No. 9,
Fall/Winter 2002
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Chris Cramer Of CNNI Asks NewsXchange's Conference Participants "Did Our World Really Change After Sep. 11?

Alternately provocative and entertaining, Cramer asked the question "Did our world really change after September 11?" The following is a transcript of his address.

  "All of us need to change the way we thinků If we don't we are going to die—and none of our audiences are going to be at the graveside to mourn us."



Good morning and thank you Mr. Chairman for that extremely generous introduction.

I'd like to talk today about the state of news broadcasting. The state of our profession. And the challenge for me is to get through this without talking about news as content

Or product.
Or return on investment.
Or profit margins.
Or even value for money.
Not because none of that is important
(I personally believe that a profitable news business is a healthy news business)

But because all of us here have different imperatives which drive our news operations

And also because an over obsession on news as a business might obscure some of issues we need to talk about over the next day or so, might constrain our thinking.

There is a prevailing school of thought that suggests that the world changed for ever after the hideous terrorist attacks on New York and Washington on September 11th last year, that the world of news broadcasting somehow underwent a seismic shift - never to be the same again. I'd like to talk about that this morning.

And we need to ask ourselves some other tough questions here this week.

To quote the CBS anchor Dan Rather, did "patriotism run amok" in the United States media in the weeks and months after September 11th?

Have parts of the media forgotten their role in society-not just in the states but elsewhere in the world as well? In the countries you all come from.

Have we all become so driven by ratings-by demographics-by news programs that are daily triumphs of form over content, by what pops the viewers corks-what moves the needle-that we have lost something really precious along the way?

Not our minds-even worse: our civic duty, our public service responsibilities, our remit as educators.

Have we lost our esteem somewhere in this process? Worse still, have we lost our souls?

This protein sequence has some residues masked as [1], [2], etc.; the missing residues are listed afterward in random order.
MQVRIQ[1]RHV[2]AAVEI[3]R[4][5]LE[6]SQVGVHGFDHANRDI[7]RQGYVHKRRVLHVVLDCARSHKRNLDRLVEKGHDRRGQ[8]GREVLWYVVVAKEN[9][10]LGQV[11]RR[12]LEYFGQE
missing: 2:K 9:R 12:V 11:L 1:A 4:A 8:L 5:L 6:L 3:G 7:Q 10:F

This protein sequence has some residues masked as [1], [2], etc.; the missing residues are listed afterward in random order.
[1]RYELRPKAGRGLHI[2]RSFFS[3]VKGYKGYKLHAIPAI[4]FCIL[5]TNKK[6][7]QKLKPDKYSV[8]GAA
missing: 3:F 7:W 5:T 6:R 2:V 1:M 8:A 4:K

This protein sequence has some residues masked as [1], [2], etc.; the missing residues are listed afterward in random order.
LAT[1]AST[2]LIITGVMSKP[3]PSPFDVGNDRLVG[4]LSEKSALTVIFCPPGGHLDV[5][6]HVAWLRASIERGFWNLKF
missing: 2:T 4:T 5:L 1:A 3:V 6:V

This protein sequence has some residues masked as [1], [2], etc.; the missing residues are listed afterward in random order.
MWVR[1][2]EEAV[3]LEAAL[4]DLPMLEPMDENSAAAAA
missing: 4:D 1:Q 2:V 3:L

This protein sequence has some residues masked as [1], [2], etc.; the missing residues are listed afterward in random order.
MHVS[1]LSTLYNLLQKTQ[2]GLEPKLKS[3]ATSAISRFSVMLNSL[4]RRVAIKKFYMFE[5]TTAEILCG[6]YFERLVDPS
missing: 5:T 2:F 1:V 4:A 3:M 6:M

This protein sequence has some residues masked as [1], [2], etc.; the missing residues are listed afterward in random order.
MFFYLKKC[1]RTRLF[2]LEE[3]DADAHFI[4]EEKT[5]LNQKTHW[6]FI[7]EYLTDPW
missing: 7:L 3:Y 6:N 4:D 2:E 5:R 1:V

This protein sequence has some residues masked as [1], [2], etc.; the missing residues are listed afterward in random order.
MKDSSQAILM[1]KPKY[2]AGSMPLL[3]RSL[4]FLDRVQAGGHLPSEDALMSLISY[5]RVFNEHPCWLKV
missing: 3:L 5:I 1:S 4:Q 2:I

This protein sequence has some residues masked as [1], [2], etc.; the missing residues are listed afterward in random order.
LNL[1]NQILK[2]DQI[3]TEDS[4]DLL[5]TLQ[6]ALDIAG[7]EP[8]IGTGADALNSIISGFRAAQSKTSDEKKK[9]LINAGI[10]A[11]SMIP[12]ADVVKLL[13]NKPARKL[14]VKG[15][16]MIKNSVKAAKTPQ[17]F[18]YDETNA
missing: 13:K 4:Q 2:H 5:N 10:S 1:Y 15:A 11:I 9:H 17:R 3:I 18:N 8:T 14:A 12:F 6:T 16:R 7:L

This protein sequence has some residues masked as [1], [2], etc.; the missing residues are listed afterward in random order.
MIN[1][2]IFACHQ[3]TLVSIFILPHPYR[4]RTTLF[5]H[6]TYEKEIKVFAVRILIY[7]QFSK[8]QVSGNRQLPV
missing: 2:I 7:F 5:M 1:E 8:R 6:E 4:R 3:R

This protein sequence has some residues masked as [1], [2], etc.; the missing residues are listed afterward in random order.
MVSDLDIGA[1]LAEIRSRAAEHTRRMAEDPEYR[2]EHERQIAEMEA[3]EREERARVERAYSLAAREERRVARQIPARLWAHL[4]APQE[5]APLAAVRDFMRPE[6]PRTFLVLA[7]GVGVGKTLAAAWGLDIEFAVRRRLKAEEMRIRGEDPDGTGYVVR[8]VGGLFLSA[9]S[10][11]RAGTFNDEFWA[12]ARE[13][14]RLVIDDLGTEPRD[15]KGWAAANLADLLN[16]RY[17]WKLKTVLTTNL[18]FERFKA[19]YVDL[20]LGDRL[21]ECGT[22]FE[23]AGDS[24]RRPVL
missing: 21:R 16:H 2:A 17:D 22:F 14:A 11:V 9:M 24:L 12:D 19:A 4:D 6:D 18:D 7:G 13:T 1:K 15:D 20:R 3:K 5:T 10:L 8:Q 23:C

And here are some other questions we need to analyze, debate, argue-even scream about-this week.

As we proceed towards what appears to be an inevitable military action in Iraq, what are we-and what are you in your programs-doing about adequately representing all viewpoints on our airways?

And I don't just mean some of the powerful lobbies that are around at the moment.

I mean are you seeking out diverse viewpoints? Unpopular viewpoints?

Because that's certainly our role.

Meantime have we fallen victim to the government spin-even propaganda-from all sides?

Do we passively broadcast the routine briefings and statements from Iraq, Britain, America, the Gulf States-transmit them because they are there, and easy to get?

Cheap, available.

Have we become mere "microphone stands" for the politicians? Forgotten our ability to edit, interpret, question, challenge?

Some other questions for you.

What are you doing-in your newsroom, on a daily basis-to challenge pressure, spin, secrecy - occasionally creeping censorship - around the world?

Do you shrug your shoulders? Tell yourself it's all out of your control?

And devote your shrinking resources to those easy-to-get stories. Those lifestyle trends. That served-up-on-a-plate press conference. That handy press release.

Today's lottery winner. This week's exciting new movie release. A profile of the latest sad candidate in your countries version of the Survivor or Big Brother TV show.

All this is stuff-meaningless garbage-you didn't join this profession to cover.

But hey, it's easier, isn't it? Much less likely to get a complaint. No pressure, no stress.

On another note: maybe colleagues here from Italy would like to talk about the latest controversy over the removal of Enzo Biagi from the airwaves-apparently after pressure that he was using his primetime news show as a vehicle against the government.

And there will be other examples we can talk about.

Maybe about the employees at Canal Plus in France who took over the studios to protest over one of their bosses being sacked. Broke into programs to give them a free platform.

Was that an appropriate use of their position?

Let's get to the uncomfortable pressure that hits us in this profession. If we can't talk about it here then we can't talk about it anywhere.

And I'd like us to get really down and dirty when it comes to budgetary pressures you may be facing.